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Watchdog group speaks out against Coyotes lease Add to ...

The Goldwater Institute, a government watchdog group, warned Glendale city council Tuesday morning it is opposed to a proposed arena lease for the Phoenix Coyotes.

The conservative public policy research organization says the $197-million (U.S.) Glendale is offering Matthew Hulsizer, the prospective buyer of the NHL franchise, "appears to grant an unconstitutional subsidy for the Coyotes."

Glendale council was expected to approve the lease Tuesday night.

In the past, the Goldwater Institute successfully sued Arizona municipalities under the state's gift-clause law for handing over too much public money to private enterprises.

"My background is not in arena management or pro hockey teams," said Carrie Ann Sitren, a Goldwater lawyer. "We want to find experts, talk to them, get their opinions and crunch numbers. If this thing turns out to be what it looks like, we're prepared to follow through."

"This thing" is a 30-year lease for Jobing.com Arena that will give Hulsizer, a Chicago businessman, $100-million up front for the parking rights around the arena, and $97-million over 5 1/2 years to manage the facility.

In return, the suburban Phoenix city would receive rights to the revenue from 5,500 parking spaces, nominal rent payments that would grow to more than $5-million annually - only if the team is profitable - and surcharges of $4.80 per ticket.

Sitren noted a letter to city council that the $97-million contract to manage the arena will not be put up for bids, nor does it appear to be fair market value. She also said the value of the $100-million for parking rights is questionable.

"This appears to be grossly disproportionate to the fair market value of the management rights and obligations, creating the potential for a violation of the gift clause," Sitren wrote. She cited an Arizona Supreme Court ruling in another case that bolstered her argument.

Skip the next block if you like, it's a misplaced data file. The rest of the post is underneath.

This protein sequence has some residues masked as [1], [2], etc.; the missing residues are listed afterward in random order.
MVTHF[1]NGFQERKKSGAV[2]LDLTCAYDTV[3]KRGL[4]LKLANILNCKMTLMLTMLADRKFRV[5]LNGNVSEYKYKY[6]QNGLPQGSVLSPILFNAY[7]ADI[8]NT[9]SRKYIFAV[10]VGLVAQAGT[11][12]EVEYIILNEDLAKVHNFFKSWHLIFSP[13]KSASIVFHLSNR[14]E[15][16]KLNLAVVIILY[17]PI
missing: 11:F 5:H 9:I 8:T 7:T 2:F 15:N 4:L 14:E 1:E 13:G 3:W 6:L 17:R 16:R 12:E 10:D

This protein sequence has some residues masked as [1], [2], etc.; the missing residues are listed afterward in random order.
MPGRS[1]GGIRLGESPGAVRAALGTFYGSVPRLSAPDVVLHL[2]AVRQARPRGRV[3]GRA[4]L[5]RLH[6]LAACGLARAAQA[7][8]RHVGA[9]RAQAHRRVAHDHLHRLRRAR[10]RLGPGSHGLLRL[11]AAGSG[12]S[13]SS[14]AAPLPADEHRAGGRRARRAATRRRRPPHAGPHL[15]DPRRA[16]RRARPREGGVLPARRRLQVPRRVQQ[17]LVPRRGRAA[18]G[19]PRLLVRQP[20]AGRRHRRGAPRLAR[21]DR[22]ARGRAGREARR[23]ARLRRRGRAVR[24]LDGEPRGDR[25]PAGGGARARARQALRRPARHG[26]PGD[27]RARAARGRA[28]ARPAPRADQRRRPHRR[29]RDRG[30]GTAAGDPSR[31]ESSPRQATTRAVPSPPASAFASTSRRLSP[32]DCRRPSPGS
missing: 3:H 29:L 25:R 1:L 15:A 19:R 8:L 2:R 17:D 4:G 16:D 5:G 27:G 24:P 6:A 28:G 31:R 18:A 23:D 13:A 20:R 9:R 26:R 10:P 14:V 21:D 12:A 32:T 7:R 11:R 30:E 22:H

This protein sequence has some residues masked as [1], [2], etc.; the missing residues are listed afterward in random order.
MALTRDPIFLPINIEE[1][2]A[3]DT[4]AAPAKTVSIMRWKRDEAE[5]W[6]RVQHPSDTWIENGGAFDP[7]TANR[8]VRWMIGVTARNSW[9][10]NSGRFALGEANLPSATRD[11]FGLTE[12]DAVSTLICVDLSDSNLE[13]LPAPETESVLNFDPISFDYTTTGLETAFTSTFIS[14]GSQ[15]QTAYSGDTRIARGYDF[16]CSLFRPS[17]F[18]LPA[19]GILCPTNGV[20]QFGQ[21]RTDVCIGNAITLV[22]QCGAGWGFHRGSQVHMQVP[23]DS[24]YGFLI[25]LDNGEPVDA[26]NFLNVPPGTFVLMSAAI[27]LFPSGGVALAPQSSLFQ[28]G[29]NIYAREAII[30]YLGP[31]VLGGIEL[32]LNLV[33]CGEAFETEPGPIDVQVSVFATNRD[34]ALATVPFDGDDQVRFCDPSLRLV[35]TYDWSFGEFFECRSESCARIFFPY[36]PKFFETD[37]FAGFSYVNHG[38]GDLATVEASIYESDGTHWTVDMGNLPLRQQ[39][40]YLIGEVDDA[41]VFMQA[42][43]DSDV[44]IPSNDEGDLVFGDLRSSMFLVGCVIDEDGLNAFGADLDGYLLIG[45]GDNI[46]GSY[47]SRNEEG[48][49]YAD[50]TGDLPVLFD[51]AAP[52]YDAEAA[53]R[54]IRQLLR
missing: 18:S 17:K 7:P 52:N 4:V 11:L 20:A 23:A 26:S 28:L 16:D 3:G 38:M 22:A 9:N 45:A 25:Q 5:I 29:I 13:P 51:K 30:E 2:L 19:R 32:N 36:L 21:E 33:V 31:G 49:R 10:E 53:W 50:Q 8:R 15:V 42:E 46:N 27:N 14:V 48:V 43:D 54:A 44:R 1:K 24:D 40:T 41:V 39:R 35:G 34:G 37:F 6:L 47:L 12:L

Sitren also noted "in addition to the arena management fee, there are other aspects of the proposal that could implicate the gift clause, such as special tax treatment, waiver of the team's previous obligations, and the value of the parking rights when it is unclear both in terms of likely revenues and to what extent the city already owns those rights."

Craig Tindall, a lawyer for the City of Glendale, said in a statement that the lease proposal "was drafted consistent with Arizona law, including the recent interpretation of the Arizona gift clause."

There is nothing wrong with the Coyotes receiving subsidies, Sitren said. It's just that they should come directly from hockey fans, not Glendale taxpayers.

"First of all, this is taxpayers' money and the city can't just spend it however the city council members or hockey fans or Mr. Hulsizer wants," Sitren said in an interview. "It's not their money. It's held in trust for the taxpayers. Arizona prohibits [excessive]taxpayer subsidies.

"Nothing, of course, would forbid hockey fans who live in Glendale from getting out their personal chequebooks and writing a check to a person

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